I have been exploring the Pathe website and, naturally, searched for films on Market Harborough.
I found film of the 1958 floods in the town.
I found film of Jack Gardner from 1950. Gardner was the British and Empire heavyweight boxing champion and, until the advent of Martin Johnson, the town's most celebrated sporting son.
I found priceless coverage of the first Inland Waterways Association rally, held at Market Harborough canal basin in 1950.
And I found footage of the Duchess of York (later to be Queen Elizabeth and then the Queen Mother) visiting the town in 1927 to open a "training hostel for women household workers for Australia".
Which sent me off to do some research...
The Duchess may not have been there to open the establishment, as an Australian government website suggests:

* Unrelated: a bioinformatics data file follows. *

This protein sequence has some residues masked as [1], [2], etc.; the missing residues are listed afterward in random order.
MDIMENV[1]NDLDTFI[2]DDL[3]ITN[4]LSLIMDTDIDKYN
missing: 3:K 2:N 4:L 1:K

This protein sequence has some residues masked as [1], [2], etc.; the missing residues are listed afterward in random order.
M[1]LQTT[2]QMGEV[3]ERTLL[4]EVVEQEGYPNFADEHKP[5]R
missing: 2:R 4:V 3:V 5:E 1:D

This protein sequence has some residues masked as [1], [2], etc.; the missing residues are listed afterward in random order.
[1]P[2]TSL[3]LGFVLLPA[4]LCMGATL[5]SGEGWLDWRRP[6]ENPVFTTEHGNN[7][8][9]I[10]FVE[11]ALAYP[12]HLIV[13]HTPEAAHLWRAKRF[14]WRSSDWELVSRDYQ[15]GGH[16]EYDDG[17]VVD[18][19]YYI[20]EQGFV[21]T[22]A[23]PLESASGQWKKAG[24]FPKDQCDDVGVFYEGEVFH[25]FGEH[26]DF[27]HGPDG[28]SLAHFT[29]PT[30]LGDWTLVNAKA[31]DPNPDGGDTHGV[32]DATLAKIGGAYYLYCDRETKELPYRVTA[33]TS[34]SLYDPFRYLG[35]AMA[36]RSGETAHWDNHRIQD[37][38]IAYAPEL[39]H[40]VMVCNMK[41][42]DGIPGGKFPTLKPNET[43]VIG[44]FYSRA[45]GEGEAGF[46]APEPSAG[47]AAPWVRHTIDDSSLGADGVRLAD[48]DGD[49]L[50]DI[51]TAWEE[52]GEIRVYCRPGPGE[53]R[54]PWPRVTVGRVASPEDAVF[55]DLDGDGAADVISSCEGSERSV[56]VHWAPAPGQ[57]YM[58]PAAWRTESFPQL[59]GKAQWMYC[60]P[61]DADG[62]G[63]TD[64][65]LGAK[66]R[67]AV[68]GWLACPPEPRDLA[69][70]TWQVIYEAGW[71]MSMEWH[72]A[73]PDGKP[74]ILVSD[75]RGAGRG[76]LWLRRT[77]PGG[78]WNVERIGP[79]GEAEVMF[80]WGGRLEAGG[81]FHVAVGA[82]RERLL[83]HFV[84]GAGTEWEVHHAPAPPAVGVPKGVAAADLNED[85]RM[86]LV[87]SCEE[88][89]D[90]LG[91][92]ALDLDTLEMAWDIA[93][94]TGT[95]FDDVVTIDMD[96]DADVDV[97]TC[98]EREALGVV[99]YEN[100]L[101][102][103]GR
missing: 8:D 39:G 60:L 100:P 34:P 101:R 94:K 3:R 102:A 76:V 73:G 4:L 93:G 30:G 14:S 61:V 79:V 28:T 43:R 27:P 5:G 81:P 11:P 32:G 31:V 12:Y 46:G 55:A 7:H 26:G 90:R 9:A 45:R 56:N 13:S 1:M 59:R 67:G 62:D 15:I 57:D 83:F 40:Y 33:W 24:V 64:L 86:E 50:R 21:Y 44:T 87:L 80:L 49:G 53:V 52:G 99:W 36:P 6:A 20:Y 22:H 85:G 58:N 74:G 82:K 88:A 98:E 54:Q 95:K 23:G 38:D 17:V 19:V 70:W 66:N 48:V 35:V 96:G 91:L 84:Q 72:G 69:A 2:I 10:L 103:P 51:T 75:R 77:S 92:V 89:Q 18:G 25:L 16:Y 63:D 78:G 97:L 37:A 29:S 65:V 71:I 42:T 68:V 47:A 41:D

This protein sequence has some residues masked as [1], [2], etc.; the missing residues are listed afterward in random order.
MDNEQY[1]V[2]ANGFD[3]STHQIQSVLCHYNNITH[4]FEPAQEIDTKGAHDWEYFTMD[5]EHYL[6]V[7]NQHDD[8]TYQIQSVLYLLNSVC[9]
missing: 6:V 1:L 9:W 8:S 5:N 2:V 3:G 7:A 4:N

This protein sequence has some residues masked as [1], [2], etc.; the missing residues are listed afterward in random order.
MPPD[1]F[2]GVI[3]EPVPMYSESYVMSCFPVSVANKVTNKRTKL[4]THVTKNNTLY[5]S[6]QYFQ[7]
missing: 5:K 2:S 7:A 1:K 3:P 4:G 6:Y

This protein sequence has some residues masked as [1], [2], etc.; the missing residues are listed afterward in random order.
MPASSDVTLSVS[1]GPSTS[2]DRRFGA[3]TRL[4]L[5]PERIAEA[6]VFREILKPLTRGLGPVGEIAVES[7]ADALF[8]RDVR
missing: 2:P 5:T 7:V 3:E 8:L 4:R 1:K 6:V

British women and girls were encouraged to migrate to Australia to support its development as domestic servants and as wives and mothers – between 1926 and 1930 the Australian and British governments jointly funded a specialised centre, the first of its kind, at Market Harborough, England, to train women for domestic service prior to migration to Australia.
You can even see pictures of the place towards then of this PDF of the pamphlet Australia invites the British domestic girl from 1929.
But the establishment did not close in 1930. A Commons written answer from 1931 reveals that there were five government-run establishments for training domestic servants. They included The Elms, Market Harborough.
Today The Elms is known as Brooke House and occupied by a college that specialises in giving overseas teenagers British qualifications. We called it a "crammer" when I was at school up the road, but that may have been unfair.
When I was a councillor in the 1980s one of my fellow Liberals reported canvassing an old lady who mentioned disparagingly that one of the Tory candidates has attended an establishment in the town that trained girls to be servants. It must have been The Elms.